Six minutes of high-intensity exercise is enough to produce a key protein in the brain, one that's important in brain formation, function, and memory, and which has been implicated in the progress of neurodegenerative disorders such as Alzheimer's disease.
The specialized protein in question is called brain-derived neurotrophic factor (BDNF), and it promotes both the growth and survival of neuron cells in the brain, as well as facilitating the development of new links and signaling pathways.
"BDNF has shown great promise in animal models, but pharmaceutical interventions have thus far failed to safely harness the protective power of BDNF in humans," says environmental physiologist Travis Gibbons, from the University of Otago in New Zealand.
"We saw the need to explore non-pharmacological approaches that can preserve the brain's capacity which humans can use to naturally increase BDNF to help with healthy aging."
In this study, 12 physically active volunteers (aged 18 to 56 years) were put through three tests to see which was best at generating BDNF in the brain: 20 hours of fasting, 90 minutes of cycling, or 6 minutes of vigorous cycling.
The brief and intensive burst of cycling saw the best results in terms of BDNF production. In fact, it boosted BDNF levels in the blood by four or five times, compared with a slight increase after light exercise, and no change with fasting.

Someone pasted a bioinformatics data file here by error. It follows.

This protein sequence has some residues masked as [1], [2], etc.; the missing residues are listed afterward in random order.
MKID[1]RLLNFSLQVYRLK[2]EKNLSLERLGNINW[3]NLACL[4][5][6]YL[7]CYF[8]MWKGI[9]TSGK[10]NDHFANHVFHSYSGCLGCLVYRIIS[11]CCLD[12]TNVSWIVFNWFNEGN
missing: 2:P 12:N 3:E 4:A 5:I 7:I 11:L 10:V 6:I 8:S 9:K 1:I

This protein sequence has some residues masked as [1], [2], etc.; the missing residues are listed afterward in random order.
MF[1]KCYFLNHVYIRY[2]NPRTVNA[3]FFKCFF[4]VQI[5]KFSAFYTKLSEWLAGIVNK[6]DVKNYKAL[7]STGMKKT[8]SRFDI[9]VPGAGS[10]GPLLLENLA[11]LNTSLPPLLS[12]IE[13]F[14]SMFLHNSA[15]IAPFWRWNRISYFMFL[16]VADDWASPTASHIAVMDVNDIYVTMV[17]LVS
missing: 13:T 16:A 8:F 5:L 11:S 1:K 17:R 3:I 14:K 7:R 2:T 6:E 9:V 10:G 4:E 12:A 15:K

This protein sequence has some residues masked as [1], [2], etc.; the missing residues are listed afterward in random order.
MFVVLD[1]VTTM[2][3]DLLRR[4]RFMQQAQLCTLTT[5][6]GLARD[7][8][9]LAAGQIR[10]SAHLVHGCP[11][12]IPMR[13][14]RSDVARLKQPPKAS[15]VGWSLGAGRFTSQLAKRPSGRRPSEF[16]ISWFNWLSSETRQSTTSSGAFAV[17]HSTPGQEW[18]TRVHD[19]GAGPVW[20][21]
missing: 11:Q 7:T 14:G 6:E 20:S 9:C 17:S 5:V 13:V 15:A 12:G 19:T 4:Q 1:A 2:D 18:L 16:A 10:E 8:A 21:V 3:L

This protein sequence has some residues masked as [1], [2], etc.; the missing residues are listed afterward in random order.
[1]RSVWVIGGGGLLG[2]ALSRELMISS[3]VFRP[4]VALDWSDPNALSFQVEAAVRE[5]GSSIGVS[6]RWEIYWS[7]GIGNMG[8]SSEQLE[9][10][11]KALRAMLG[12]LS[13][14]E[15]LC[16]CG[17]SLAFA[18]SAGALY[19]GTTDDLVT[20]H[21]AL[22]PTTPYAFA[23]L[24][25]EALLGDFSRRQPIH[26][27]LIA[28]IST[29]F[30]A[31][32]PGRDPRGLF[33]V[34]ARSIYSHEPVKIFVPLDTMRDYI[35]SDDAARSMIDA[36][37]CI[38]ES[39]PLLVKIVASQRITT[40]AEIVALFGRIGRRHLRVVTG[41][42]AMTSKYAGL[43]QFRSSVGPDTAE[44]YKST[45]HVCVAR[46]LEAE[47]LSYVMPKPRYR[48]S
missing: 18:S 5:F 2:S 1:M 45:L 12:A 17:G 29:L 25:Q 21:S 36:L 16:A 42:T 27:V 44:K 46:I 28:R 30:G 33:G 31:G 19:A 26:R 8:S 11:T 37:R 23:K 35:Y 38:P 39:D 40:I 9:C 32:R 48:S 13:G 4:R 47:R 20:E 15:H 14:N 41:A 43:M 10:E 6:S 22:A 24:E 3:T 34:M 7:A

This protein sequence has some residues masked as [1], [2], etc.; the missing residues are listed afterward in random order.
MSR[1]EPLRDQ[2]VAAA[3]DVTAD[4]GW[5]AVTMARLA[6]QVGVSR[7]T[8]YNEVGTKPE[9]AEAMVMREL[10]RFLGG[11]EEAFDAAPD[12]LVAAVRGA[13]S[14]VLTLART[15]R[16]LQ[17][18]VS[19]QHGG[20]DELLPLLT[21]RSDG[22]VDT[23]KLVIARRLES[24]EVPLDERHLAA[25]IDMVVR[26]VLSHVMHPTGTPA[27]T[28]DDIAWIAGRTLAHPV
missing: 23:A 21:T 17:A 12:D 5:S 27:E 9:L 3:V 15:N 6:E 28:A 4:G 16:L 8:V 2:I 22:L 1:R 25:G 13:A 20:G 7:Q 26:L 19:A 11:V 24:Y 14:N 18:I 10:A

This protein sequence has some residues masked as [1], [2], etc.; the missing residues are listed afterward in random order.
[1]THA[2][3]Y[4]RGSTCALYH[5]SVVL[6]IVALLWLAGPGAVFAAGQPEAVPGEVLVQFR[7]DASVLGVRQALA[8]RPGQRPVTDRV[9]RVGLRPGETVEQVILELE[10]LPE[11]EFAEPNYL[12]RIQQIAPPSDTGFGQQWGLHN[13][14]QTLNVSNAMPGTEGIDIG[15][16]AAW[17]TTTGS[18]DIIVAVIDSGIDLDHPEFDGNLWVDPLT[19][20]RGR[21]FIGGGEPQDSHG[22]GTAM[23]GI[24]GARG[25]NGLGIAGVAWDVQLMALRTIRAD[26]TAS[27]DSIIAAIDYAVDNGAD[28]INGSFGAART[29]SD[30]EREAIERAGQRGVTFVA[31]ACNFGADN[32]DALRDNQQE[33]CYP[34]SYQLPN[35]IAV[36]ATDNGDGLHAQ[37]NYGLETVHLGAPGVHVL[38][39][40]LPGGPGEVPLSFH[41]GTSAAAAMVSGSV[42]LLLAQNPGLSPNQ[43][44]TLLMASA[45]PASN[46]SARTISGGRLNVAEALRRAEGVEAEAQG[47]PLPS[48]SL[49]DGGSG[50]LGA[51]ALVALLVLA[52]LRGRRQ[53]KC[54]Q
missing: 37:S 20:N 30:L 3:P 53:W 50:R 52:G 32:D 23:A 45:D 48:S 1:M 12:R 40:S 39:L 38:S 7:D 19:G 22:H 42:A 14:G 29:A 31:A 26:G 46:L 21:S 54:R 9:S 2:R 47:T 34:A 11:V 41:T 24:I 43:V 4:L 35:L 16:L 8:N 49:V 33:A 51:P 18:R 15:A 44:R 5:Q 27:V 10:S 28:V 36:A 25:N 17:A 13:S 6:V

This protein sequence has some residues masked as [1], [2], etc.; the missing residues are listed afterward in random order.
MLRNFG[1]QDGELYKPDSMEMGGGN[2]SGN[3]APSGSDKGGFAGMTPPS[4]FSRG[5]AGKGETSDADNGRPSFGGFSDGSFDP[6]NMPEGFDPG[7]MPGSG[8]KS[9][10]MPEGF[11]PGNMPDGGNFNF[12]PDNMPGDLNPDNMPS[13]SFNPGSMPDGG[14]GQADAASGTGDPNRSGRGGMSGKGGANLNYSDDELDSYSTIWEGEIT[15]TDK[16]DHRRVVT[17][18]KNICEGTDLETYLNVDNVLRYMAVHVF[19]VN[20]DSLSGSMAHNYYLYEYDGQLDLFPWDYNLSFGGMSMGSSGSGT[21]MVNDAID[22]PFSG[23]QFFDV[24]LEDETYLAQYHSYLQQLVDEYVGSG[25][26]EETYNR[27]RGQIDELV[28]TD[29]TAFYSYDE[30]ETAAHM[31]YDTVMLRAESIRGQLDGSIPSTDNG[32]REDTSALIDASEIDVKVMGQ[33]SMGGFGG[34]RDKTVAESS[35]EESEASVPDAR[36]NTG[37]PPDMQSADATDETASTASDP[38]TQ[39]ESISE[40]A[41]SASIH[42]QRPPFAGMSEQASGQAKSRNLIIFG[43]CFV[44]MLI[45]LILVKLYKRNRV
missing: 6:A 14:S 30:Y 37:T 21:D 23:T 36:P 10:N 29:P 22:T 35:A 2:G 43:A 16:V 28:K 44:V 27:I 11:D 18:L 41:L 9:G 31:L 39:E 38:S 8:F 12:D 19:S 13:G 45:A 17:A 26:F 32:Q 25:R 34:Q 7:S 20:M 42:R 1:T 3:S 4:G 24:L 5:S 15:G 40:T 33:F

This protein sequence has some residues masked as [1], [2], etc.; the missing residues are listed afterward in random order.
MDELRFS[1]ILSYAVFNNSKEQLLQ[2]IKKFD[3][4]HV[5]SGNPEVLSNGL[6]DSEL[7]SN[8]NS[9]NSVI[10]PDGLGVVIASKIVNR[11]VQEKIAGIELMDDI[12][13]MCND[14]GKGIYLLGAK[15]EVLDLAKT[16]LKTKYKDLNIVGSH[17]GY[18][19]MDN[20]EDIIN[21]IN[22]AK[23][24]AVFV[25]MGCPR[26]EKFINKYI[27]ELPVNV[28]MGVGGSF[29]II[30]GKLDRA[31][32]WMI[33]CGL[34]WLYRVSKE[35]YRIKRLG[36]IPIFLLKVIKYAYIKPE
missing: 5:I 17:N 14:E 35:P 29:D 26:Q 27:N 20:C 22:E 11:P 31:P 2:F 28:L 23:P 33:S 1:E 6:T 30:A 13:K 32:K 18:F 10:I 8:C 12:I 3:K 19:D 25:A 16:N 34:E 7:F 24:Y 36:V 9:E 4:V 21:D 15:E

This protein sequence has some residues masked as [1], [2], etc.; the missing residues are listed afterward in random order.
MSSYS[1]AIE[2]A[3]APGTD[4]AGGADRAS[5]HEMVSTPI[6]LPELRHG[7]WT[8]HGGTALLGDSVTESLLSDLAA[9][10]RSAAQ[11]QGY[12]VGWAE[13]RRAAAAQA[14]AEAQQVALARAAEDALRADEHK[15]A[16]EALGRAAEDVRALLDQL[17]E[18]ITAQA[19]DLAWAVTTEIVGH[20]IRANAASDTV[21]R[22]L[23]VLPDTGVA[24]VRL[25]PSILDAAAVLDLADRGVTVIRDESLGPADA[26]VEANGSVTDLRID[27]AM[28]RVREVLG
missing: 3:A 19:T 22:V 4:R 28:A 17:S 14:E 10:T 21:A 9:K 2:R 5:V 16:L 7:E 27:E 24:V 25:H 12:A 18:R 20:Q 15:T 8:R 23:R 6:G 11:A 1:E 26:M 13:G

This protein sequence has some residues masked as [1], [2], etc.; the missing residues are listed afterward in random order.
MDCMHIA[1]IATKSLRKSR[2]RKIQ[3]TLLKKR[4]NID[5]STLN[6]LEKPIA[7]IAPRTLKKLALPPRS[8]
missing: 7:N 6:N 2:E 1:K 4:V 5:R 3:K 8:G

The next question is why this is happening – and that's something for a subsequent study. Ultimately, high-intensity exercise could be used as a convenient, inexpensive way of keeping the brain healthy and protecting against the development of disease.
It's possible that the increase in blood platelets that naturally occurs with exercise could explain these findings. Platelets store a large amount of BDNF, which might account for the spike that coincides with intense cycling.
Alternatively, the increase might be caused by the brain switching between fuel sources following intense exercise, the researchers say, forcing the body to draw on lactate rather than glucose reserves.
"This substrate switch allows the brain to utilize alternative fuels and initiates the production of key neurotrophic factors such as BDNF," says Gibbons.
The team is now keen to add more experiments to the mix, such as three whole days of fasting, to see how this affects BDNF levels in the blood. The combined effects of fasting and intense exercise are another potential avenue to explore.
We now have numerous studies linking together exercise with benefits that can be noticed in the brain, whether it's improving concentration or giving a boost to cognitive function, and it's likely that there are many more discoveries to come.
"It is becoming more and more clear that exercise benefits brain health at all stages of life," says Kate Thomas, exercise physiologist and study author at the University of Otago.
"These data show one avenue by which intense exercise may play a role. Fortunately, exercise is widely accessible, equitable, and affordable."
The research has been published in the Journal of Physiology.